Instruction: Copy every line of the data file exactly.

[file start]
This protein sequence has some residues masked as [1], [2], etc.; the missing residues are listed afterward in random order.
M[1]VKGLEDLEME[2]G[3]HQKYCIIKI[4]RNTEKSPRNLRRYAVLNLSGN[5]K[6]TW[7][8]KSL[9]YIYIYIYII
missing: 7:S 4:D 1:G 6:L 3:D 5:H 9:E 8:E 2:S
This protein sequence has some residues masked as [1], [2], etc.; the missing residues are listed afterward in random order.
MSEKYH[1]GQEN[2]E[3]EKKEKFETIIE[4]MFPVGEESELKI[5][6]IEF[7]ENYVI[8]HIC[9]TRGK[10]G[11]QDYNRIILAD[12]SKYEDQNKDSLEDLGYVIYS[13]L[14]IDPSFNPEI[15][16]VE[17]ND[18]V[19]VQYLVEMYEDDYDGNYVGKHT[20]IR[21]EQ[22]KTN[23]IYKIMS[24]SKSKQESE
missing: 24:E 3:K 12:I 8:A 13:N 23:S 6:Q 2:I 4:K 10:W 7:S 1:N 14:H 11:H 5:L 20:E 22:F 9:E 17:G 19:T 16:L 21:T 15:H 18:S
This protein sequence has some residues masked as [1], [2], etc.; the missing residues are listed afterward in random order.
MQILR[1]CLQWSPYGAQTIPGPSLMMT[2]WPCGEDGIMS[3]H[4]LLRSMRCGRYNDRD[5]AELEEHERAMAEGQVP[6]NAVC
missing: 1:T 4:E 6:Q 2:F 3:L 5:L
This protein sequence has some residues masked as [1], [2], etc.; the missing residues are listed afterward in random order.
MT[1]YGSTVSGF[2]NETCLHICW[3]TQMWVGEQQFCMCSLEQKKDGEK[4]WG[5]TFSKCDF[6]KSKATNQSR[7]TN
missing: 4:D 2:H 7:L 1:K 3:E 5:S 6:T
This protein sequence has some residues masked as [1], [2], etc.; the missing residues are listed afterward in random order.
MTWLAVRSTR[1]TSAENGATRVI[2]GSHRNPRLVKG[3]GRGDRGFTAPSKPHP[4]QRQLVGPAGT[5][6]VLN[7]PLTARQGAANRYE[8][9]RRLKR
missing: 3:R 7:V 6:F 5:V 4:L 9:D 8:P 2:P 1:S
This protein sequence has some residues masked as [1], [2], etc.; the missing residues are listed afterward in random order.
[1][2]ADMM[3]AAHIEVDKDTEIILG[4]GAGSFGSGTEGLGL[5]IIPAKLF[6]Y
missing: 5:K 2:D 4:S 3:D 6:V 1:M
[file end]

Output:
This protein sequence has some residues masked as [1], [2], etc.; the missing residues are listed afterward in random order.
M[1]VKGLEDLEME[2]G[3]HQKYCIIKI[4]RNTEKSPRNLRRYAVLNLSGN[5]K[6]TW[7][8]KSL[9]YIYIYIYII
missing: 7:S 4:D 1:G 6:L 3:D 5:H 9:E 8:E 2:S
This protein sequence has some residues masked as [1], [2], etc.; the missing residues are listed afterward in random order.
MSEKYH[1]GQEN[2]E[3]EKKEKFETIIE[4]MFPVGEESELKI[5][6]IEF[7]ENYVI[8]HIC[9]TRGK[10]G[11]QDYNRIILAD[12]SKYEDQNKDSLEDLGYVIYS[13]L[14]IDPSFNPEI[15][16]VE[17]ND[18]V[19]VQYLVEMYEDDYDGNYVGKHT[20]IR[21]EQ[22]KTN[23]IYKIMS[24]SKSKQESE
missing: 24:E 3:K 12:I 8:A 13:N 23:S 6:Q 2:I 4:K 10:W 7:S 1:N 14:H 11:H 5:L 20:E 22:F 9:E 17:G 19:T 16:L 21:T 15:H 18:S
This protein sequence has some residues masked as [1], [2], etc.; the missing residues are listed afterward in random order.
MQILR[1]CLQWSPYGAQTIPGPSLMMT[2]WPCGEDGIMS[3]H[4]LLRSMRCGRYNDRD[5]AELEEHERAMAEGQVP[6]NAVC
missing: 1:T 4:E 6:Q 2:F 3:L 5:L
This protein sequence has some residues masked as [1], [2], etc.; the missing residues are listed afterward in random order.
MT[1]YGSTVSGF[2]NETCLHICW[3]TQMWVGEQQFCMCSLEQKKDGEK[4]WG[5]TFSKCDF[6]KSKATNQSR[7]TN
missing: 4:D 2:H 7:L 1:K 3:E 5:S 6:T
This protein sequence has some residues masked as [1], [2], etc.; the missing residues are listed afterward in random order.
MTWLAVRSTR[1]TSAENGATRVI[2]GSHRNPRLVKG[3]GRGDRGFTAPSKPHP[4]QRQLVGPAGT[5][6]VLN[7]PLTARQGAANRYE[8][9]RRLKR
missing: 3:R 7:V 6:F 5:V 4:L 9:D 8:P 2:P 1:S
This protein sequence has some residues masked as [1], [2], etc.; the missing residues are listed afterward in random order.
[1][2]ADMM[3]AAHIEVDKDTEIILG[4]GAGSFGSGTEGLGL[5]IIPAKLF[6]Y
missing: 5:K 2:D 4:S 3:D 6:V 1:M